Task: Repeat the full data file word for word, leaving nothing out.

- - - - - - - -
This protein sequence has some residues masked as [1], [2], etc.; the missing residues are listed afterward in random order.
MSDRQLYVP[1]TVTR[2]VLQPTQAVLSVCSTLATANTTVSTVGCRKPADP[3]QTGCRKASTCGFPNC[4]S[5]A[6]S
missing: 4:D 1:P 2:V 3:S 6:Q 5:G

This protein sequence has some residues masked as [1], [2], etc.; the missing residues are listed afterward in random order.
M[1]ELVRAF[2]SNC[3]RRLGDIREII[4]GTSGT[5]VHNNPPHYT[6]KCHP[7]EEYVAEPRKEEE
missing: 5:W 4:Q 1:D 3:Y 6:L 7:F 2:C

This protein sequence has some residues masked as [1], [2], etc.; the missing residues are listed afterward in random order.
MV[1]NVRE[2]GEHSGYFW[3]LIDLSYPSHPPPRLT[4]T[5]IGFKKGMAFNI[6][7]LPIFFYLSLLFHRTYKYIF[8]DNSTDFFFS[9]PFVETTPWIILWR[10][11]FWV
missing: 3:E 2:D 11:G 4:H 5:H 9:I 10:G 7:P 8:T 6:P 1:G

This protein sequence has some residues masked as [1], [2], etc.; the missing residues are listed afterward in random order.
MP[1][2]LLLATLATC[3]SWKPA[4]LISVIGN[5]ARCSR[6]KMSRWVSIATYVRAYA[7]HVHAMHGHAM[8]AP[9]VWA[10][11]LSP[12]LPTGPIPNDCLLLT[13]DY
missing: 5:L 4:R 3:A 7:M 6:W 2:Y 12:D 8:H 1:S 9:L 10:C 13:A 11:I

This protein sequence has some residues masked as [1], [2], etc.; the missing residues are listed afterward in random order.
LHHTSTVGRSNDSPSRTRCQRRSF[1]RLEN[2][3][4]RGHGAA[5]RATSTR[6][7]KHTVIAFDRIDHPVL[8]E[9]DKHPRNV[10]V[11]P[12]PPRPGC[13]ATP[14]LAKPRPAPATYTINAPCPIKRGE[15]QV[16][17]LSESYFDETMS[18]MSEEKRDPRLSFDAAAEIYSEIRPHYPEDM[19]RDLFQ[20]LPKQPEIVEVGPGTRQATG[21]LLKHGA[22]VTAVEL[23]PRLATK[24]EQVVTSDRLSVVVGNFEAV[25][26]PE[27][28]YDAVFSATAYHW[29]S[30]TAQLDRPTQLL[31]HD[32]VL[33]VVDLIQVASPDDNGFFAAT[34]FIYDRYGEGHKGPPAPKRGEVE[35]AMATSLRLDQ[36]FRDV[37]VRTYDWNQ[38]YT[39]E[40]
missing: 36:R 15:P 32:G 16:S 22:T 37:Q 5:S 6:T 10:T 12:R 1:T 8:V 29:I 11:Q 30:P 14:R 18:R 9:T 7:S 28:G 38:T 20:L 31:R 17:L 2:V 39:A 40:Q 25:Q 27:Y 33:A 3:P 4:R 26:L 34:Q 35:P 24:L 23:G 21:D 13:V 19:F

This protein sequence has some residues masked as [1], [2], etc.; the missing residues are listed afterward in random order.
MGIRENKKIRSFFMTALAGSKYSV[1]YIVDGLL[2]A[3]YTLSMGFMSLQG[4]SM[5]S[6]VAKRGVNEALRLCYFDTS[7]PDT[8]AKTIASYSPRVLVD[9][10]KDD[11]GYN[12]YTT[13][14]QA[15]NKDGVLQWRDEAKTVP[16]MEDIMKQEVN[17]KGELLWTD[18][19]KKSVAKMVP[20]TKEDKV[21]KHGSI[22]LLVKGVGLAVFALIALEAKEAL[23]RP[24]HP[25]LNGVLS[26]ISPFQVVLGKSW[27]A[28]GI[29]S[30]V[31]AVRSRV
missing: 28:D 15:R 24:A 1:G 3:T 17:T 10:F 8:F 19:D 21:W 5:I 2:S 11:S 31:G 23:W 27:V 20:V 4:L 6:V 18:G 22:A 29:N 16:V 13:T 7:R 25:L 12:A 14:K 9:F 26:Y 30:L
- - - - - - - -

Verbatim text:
This protein sequence has some residues masked as [1], [2], etc.; the missing residues are listed afterward in random order.
MSDRQLYVP[1]TVTR[2]VLQPTQAVLSVCSTLATANTTVSTVGCRKPADP[3]QTGCRKASTCGFPNC[4]S[5]A[6]S
missing: 4:D 1:P 2:V 3:S 6:Q 5:G

This protein sequence has some residues masked as [1], [2], etc.; the missing residues are listed afterward in random order.
M[1]ELVRAF[2]SNC[3]RRLGDIREII[4]GTSGT[5]VHNNPPHYT[6]KCHP[7]EEYVAEPRKEEE
missing: 5:W 4:Q 1:D 3:Y 6:L 7:F 2:C

This protein sequence has some residues masked as [1], [2], etc.; the missing residues are listed afterward in random order.
MV[1]NVRE[2]GEHSGYFW[3]LIDLSYPSHPPPRLT[4]T[5]IGFKKGMAFNI[6][7]LPIFFYLSLLFHRTYKYIF[8]DNSTDFFFS[9]PFVETTPWIILWR[10][11]FWV
missing: 3:E 2:D 11:G 4:H 5:H 9:I 10:G 7:P 8:T 6:P 1:G

This protein sequence has some residues masked as [1], [2], etc.; the missing residues are listed afterward in random order.
MP[1][2]LLLATLATC[3]SWKPA[4]LISVIGN[5]ARCSR[6]KMSRWVSIATYVRAYA[7]HVHAMHGHAM[8]AP[9]VWA[10][11]LSP[12]LPTGPIPNDCLLLT[13]DY
missing: 5:L 4:R 3:A 7:M 6:W 2:Y 12:D 8:H 1:S 9:L 10:C 13:A 11:I

This protein sequence has some residues masked as [1], [2], etc.; the missing residues are listed afterward in random order.
LHHTSTVGRSNDSPSRTRCQRRSF[1]RLEN[2][3][4]RGHGAA[5]RATSTR[6][7]KHTVIAFDRIDHPVL[8]E[9]DKHPRNV[10]V[11]P[12]PPRPGC[13]ATP[14]LAKPRPAPATYTINAPCPIKRGE[15]QV[16][17]LSESYFDETMS[18]MSEEKRDPRLSFDAAAEIYSEIRPHYPEDM[19]RDLFQ[20]LPKQPEIVEVGPGTRQATG[21]LLKHGA[22]VTAVEL[23]PRLATK[24]EQVVTSDRLSVVVGNFEAV[25][26]PE[27][28]YDAVFSATAYHW[29]S[30]TAQLDRPTQLL[31]HD[32]VL[33]VVDLIQVASPDDNGFFAAT[34]FIYDRYGEGHKGPPAPKRGEVE[35]AMATSLRLDQ[36]FRDV[37]VRTYDWNQ[38]YT[39]E[40]
missing: 36:R 15:P 32:G 16:S 22:T 37:Q 5:S 6:T 10:T 12:R 1:T 8:V 29:I 11:Q 30:P 14:R 18:R 9:T 7:S 28:G 38:T 20:L 31:R 17:L 2:V 39:A 40:Q 25:Q 27:Y 33:A 3:P 4:R 26:L 34:Q 35:P 24:L 23:G 21:D 13:V 19:F

This protein sequence has some residues masked as [1], [2], etc.; the missing residues are listed afterward in random order.
MGIRENKKIRSFFMTALAGSKYSV[1]YIVDGLL[2]A[3]YTLSMGFMSLQG[4]SM[5]S[6]VAKRGVNEALRLCYFDTS[7]PDT[8]AKTIASYSPRVLVD[9][10]KDD[11]GYN[12]YTT[13][14]QA[15]NKDGVLQWRDEAKTVP[16]MEDIMKQEVN[17]KGELLWTD[18][19]KKSVAKMVP[20]TKEDKV[21]KHGSI[22]LLVKGVGLAVFALIALEAKEAL[23]RP[24]HP[25]LNGVLS[26]ISPFQVVLGKSW[27]A[28]GI[29]S[30]V[31]AVRSRV
missing: 28:D 15:R 24:A 1:G 3:T 17:T 10:F 8:F 19:D 21:W 5:I 2:S 11:S 31:G 23:W 27:V 20:V 4:L 6:V 18:G 22:A 29:N 16:V 13:T 7:R 25:L 12:A 14:K 9:F 26:Y 30:L